So the main reason that Trump nearly won a second term was not his increased support among Latinos, who are only about 10 percent of American voters and are a group he lost by more than 20 points. Trump’s main strength was his huge advantage among non-Hispanic white voters without college degrees, who are about 42 percent of American voters. His second biggest bloc of support was among non-Hispanic white Americans with degrees, who are about 30 percent of all voters. According to the CES, over 80 percent of Trump’s voters were non-Hispanic white voters, with or without a college degree. In contrast, around 70 percent of nonwhite voters supported Biden, and they made up close to 40 percent of his supporters. So it is very much still the case that the Republicans are an overwhelmingly white party and that the Democratic coalition is much more racially diverse.”
“Trump did 7 percentage points better among Asian American voters in 2020 compared to 2016, 4 points better among Hispanic voters and 1 point better among both white and Black voters, per the CES. Biden did 4 percentage points worse among Asian American voters and 1 points worse among Hispanic voters compared to Hillary Clinton, while doing 1 point better among Black voters and 3 points stronger among white voters compared to Clinton.
“Other surveys and precinct-level data suggest that the Trump swing among Hispanics could have been larger than CES found, with Trump gaining in the upper-single digits and winning the support of over 35 percent of Latino voters. (Ultimately, we will never know exactly how different racial and ethnic blocs voted, since people aren’t required to state their race or ethnicity when they cast ballots.) But generally, the story of 2020 is that Trump did better with Asian American and Hispanic voters than in 2016, while Biden did better than Hillary Clinton among non-Hispanic white voters.”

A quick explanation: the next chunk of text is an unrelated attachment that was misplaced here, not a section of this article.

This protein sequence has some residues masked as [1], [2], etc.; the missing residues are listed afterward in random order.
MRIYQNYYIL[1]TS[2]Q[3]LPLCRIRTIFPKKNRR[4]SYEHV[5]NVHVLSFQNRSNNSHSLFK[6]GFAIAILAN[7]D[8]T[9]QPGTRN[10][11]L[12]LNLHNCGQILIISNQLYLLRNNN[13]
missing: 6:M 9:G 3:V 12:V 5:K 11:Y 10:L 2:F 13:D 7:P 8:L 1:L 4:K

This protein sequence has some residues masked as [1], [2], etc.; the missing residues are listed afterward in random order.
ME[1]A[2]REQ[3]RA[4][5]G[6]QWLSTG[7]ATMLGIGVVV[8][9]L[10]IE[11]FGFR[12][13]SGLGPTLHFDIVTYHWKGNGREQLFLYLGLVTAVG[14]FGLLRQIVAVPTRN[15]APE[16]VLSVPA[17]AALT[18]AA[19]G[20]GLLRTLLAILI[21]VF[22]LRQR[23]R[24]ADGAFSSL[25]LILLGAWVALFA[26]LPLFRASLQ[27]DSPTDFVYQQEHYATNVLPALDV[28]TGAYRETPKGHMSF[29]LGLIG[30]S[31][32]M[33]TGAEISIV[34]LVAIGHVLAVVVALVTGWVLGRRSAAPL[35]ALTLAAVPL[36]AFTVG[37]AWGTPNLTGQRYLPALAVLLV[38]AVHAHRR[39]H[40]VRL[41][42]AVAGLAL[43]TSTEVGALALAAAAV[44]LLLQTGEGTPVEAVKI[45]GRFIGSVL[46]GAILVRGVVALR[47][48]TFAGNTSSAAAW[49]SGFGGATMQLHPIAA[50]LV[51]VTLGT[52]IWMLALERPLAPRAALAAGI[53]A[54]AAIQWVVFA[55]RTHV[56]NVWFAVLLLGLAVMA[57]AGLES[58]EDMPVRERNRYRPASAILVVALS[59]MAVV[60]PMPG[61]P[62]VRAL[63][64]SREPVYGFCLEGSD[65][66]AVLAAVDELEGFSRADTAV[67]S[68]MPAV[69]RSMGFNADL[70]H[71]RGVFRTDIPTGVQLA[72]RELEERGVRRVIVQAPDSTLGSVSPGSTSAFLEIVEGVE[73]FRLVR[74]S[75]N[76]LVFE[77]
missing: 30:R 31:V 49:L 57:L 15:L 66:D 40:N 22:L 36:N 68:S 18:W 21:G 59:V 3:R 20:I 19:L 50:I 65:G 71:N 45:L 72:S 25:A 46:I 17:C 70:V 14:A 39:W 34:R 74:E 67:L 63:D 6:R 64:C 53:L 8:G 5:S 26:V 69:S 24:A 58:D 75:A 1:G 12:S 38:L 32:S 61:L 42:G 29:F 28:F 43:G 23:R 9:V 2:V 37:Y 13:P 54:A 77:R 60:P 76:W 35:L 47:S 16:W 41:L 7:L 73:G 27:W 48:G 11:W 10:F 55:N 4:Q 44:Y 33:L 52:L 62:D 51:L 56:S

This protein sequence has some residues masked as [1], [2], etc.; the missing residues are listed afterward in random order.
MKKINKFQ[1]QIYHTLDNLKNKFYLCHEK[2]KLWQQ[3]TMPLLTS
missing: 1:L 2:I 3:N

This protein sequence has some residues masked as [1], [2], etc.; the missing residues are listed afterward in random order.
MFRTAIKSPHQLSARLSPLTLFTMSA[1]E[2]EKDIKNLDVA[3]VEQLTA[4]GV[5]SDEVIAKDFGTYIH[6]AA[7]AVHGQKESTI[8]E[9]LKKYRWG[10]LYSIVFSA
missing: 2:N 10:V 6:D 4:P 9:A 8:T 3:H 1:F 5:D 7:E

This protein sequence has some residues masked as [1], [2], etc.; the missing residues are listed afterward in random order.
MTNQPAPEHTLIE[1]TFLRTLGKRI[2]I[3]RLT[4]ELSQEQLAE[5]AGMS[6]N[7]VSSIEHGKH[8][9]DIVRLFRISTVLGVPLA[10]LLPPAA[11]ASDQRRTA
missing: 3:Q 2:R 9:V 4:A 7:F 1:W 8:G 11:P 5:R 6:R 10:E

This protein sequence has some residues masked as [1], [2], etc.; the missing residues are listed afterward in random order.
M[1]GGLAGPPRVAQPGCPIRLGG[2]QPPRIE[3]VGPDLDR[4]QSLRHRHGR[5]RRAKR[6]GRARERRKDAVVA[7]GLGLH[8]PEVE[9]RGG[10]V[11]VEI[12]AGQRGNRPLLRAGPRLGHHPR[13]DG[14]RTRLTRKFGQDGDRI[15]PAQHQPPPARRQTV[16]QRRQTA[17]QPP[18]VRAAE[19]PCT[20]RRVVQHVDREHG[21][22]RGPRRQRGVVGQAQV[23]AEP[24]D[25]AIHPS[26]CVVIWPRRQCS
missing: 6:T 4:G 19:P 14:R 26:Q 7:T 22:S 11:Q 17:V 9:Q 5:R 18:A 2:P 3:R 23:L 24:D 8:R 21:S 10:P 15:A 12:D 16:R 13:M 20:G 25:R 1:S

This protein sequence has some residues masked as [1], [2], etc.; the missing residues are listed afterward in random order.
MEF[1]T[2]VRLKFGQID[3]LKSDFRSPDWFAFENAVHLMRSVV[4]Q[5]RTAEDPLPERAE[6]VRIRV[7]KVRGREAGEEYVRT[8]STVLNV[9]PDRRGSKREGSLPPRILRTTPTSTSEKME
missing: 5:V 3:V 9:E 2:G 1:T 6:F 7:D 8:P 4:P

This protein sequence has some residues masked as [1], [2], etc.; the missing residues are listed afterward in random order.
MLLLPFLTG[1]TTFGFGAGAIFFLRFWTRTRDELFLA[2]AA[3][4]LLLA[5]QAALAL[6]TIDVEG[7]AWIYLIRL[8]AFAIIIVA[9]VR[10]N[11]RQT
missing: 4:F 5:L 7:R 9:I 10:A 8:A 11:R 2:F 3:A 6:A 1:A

“Compared to the U.S. population overall, nonreligious Americans are younger and more Democratic-leaning. But the number of Americans who aren’t religious has surged in part because people in lots of demographic groups are disengaging from religion — many nones don’t fit that young, liberal stereotype. The average age of a none is 43 (so plenty are older than that). About one-third of nones (32 percent) are people of color. More than a quarter of nones voted for Trump in 2020. And about 70 percent don’t have a four-year college degree.”
“The number of babies American women are having continues to fall”
“The total number of births for the United States in 2019 was 3,745,540, down 1 percent from 3,791,712 in 2018. The report notes that this is the fifth year that the number of births has declined after an increase in 2014, and the lowest number of births since 1986.”
“The U.S. TFR is now similar to that of many other countries, including those that make up the European Union (1.543), Australia (1.74), New Zealand (1.71), Japan (1.42), South Korea (0.977), Brazil (1.73), and China (1.69). This mirrors the decadeslong global trend of women choosing to bear ever fewer children over the course of their lifetimes. Global total fertility stood at more than five children per woman in 1964 and is well on its way toward below replacement levels, having now dropped to 2.415 children per woman as of 2018.”
“”In the United States, fewer births and more deaths reduced population growth to a 100-year low,” reports a new study by demographers at the University of New Hampshire (UNH). They add that “in nearly 46 percent of counties, more people died than were born last year.”
As I reported last year, the U.S. total fertility rate fell in 2018 to 1.73 births per woman, the lowest rate ever recorded. In general, the U.S. total fertility rate was been below replacement fertility—the level at which a given generation can exactly replace itself, usually defined as 2.1 births per woman—since 1971.”
“Interestingly, the low—that is to say, negative—population growth in 1919 was largely the result of the decimation caused by the Spanish flu pandemic. Between July 1918 and July 1919, U.S. population actually dropped by 60,000 people.”